|This office special was inspired by the |
brief glimpse of blue sky we saw yesterday.
I’ve finally hit the thirteen-pound mark. Things are moving again, I guess. Water is the key. There are a few things I am learning about this process:
1) it’s easy to think it’s not working. You’re doing everything right, eating the set amount of daily calories and you’re not losing weight... sometimes it’s just a matter of making a minor adjustment and to keep plugging away; but I can still see why so many people just walk away from the program. Plateauing can be disheartening. Luckily I have a wonderful support system in my hubby (who weighed in at 29.4lb mark last Wednesday), so he kept me from being discouraged.
2) This is a healthy way to lose weight. It’s not the way everything *thinks* you should lose weight, and it’s not a fast way to lose weight. The general consensus is diet and exercise and it’ll drop away. That’s what they’re pimping on ‘The Biggest Loser’... working the fatties into jiggling mounds of sweat and indignity like they’re at torture-boot camp. That is not my cup of tea. I’m not a jock; I’ve never been a jock. I used to find every excuse in the book to avoid going to PE class or participate in it, and gaze wonderingly at the kids that would bounce around like over-caffeinated psychos and run the whole mile and think ... wow, that person is a complete lunatic. It’s just never been my thing. It’s heartening to know that I can still lose weight and not be forced to run around like an over-caffeinated psycho.
3. This ‘lifestyle change’ (you are not supposed to refer to Weight Watchers as a diet you see) does one incredible thing... it makes you appreciate food a lot more. You take a lot for granted when you’re not really thinking about what you’re eating. You just go ‘yum’ and cram it into your mouth. But when you are limited to a certain daily allotment of calories, how you choose to consume those calories becomes the challenge. You aren’t deprived by any means on this program. You can eat whatever you want on Weight Watchers, but if you decide to go to McDs and stuff a greasy burger down your throat, you might not be able to eat much else for the rest of the day. So you end up avoiding these things so you can eat more for less so to speak. You avoid bad things like burgers and fries and red meat and pizza and chocolate mostly because you want to not feel hungry all day after you’ve satisfied that yen. You start making things you like with better ingredients, leaner products, less oil, etc. You don’t actually realize it until afterwards as you look into your pantry and fridge and sort of take stock of what’s changed about their contents. Things you love just seem to taste better, it’s more of a treat and an indulgence when you have to earn it.
4. Sometimes you fall off the wagon (which you are allowed to do... you have a weekly ‘wagon tumbling’ allotment of 49 points to do naughty things on. We hardly ever use those points but it’s nice to know they’re there for holidays and such). It’s okay. Just pick yourself up off the ground, dust yourself off, and start fresh the next day. It’s all good.
BUT you don’t *have* to fall off the wagon. You can do naughty things and still be *on* the wagon. There are all these little things out there for the ‘lifestyle changers’ that hit that naughty spot. There are these little slider burgers that you get with soft ooey cheddar on them for five points each, which hubby and I will indulge in when we’re thinking about burgers. We count out and oven-bake fries when we want to be naughty. Lean Cuisine makes these itty bitty dessert-plate sized pizzas, and Dan came home last night with these wafery dessert things from Skinny Cow... Oooooh my Goddd they are SOOO GOOD. Just eating those little indulgences are like partaking in the ambrosia of the Gods when you don’t eat them habitually. That one little 100 calorie bar was like heaven in chocolate form. Four points of heaven. It's a significant possibility that those little chocolate bars are the reason for my good mood today. Who knows?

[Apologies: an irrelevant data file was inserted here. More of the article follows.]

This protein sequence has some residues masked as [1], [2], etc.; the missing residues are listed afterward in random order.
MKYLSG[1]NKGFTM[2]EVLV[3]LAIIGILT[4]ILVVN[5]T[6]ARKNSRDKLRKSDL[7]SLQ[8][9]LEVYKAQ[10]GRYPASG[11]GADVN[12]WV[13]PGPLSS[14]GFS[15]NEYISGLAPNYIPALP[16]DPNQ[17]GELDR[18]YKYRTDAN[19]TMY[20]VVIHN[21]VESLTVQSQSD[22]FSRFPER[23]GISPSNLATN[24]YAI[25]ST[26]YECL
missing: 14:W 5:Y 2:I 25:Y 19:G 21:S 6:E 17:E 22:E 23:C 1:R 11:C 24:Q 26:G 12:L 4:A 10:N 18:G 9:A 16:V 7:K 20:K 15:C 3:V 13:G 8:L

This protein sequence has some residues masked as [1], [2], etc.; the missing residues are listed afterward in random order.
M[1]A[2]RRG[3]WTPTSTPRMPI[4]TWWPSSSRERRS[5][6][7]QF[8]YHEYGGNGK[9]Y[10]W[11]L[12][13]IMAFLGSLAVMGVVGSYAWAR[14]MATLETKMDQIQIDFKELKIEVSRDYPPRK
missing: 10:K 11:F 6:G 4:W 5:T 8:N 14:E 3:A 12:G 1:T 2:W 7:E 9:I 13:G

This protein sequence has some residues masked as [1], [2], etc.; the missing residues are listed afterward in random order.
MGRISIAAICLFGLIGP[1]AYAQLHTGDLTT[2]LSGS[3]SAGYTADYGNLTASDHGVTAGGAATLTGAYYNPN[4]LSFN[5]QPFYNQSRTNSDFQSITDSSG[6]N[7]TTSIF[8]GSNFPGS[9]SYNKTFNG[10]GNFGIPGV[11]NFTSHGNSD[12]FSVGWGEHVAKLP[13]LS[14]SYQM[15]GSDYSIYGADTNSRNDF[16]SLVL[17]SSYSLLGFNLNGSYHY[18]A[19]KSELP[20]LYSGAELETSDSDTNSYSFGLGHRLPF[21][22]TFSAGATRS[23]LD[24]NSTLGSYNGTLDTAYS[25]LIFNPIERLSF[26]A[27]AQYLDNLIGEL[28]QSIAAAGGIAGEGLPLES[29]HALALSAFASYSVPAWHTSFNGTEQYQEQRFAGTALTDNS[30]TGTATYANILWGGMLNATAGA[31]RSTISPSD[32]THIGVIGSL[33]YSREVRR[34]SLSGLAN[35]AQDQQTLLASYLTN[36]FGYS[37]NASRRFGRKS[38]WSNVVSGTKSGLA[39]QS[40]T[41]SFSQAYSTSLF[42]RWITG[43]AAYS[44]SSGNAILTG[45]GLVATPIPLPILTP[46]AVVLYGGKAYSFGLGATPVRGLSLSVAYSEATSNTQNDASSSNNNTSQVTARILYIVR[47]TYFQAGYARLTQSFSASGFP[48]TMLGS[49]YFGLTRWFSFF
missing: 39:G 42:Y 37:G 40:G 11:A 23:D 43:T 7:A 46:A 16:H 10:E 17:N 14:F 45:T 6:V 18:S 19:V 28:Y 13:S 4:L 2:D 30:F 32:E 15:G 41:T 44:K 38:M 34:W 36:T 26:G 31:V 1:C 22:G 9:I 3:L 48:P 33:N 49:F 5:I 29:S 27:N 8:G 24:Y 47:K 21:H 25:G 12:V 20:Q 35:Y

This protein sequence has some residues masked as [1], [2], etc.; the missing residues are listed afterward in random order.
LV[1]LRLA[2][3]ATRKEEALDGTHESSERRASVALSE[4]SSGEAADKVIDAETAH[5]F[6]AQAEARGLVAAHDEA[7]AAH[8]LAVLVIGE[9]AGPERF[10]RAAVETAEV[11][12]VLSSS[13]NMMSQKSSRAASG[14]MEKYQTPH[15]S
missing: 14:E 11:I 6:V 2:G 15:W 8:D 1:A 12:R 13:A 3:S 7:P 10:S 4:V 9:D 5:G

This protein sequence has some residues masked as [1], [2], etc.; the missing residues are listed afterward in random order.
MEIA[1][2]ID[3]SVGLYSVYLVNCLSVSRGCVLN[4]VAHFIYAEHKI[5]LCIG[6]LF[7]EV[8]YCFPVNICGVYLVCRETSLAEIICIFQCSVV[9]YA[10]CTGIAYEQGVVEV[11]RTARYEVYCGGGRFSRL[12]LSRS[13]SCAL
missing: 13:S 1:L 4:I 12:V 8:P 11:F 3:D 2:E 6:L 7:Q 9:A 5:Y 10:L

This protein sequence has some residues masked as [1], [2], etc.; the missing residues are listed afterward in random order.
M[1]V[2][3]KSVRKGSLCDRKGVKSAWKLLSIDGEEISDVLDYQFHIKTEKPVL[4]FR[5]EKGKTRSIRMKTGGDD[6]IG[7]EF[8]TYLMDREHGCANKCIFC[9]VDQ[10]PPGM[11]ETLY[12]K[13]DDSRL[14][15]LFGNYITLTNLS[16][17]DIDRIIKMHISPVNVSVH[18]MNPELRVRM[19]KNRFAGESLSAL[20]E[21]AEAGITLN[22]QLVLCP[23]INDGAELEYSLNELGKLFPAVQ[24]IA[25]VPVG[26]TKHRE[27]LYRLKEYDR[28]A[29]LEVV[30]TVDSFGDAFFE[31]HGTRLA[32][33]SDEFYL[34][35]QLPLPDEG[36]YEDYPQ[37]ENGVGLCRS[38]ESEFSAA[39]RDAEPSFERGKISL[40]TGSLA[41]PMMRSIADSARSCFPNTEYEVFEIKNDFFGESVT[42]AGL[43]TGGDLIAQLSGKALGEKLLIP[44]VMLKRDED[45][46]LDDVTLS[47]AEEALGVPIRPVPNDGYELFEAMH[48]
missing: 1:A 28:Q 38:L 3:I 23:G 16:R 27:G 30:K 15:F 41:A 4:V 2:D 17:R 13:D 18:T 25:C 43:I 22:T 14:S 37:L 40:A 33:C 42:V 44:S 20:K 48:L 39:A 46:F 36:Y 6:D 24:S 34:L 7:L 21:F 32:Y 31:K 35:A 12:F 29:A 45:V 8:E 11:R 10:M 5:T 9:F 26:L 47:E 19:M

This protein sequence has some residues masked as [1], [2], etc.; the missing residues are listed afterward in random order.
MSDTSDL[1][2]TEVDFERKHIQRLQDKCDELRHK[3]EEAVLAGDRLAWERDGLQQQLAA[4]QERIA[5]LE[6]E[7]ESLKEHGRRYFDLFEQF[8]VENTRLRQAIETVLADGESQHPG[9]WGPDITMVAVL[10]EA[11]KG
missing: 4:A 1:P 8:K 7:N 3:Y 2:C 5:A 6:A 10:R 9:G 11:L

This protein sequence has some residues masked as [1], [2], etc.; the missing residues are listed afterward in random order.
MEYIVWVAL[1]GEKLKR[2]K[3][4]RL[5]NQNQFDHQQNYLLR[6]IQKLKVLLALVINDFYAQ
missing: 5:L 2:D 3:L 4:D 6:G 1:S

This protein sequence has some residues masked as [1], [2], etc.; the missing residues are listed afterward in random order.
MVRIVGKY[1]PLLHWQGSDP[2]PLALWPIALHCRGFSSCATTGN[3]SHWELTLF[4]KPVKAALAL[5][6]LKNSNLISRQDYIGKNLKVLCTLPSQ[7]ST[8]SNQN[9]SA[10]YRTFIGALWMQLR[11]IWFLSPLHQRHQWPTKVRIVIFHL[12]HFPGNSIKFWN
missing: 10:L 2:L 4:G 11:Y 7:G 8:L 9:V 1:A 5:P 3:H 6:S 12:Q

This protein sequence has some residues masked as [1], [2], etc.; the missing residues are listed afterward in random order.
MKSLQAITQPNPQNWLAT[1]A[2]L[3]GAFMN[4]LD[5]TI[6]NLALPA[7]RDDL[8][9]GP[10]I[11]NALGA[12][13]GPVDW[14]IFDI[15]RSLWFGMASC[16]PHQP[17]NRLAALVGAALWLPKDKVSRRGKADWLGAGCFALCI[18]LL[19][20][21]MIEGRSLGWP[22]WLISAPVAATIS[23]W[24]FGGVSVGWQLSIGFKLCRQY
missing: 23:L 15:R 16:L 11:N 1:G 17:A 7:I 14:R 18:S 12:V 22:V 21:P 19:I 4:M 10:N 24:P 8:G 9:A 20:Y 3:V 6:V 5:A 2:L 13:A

|That's a pretty big chunk. |
I've dropped a little over two of 'em.
When I lived in Belgium, weight wasn’t ever really an issue. I’m not saying I was skinny, I wasn’t. I was healthy. And when I went through puberty, I was curvy. I was size 10 in 7th grade and I had D cups. I was DD by the time I was in ninth grade. But I wasn’t overweight by any means. I only gained weight when I moved to the US, and I think that has a lot to do with the amount of calories that are served per meal, the type of food and believe it or not, the frequency and time of meals. I ate 4 meals each day before. Breakfast (light), a huge lunch, goûter, which we had at around 4PM and it was something as simple as a tartine (a slice of bread with something on it... pate, cold meats, cheese, Nutella and some cornichons or something) and dinner which wasn’t even close to the proportions it is here. Lunch was closer to the dinners served here. You’d have soup, then a plate with meat, starch and veggies and salad. I ate a lot. I know I did. I like food too much; and I also ate bad things, like tons of fries with mayonnaise, and waffles, and chocolate of all sorts. But I never had a weight problem until I moved to the states. I gained 40 pounds in the first three months here (it was also partly culture-shock and depression that contributed to that weight gain... I hated it here when I first arrived and went into this weird state of fugue. I’d left everything that meant anything to me behind; friends, horses, a life, so my heart was broken and I had nothing in common with this crazy mall-riddled country).
|I'm amazed how well the detail is maintained in the printing process. Exciting!|
|This scale might work for a bedspread or curtains or something.|
My mom brought me this item when she came for Mother’s Day on Sunday:
|Those bedazzled sails are just my sorta thing. ::ugh::|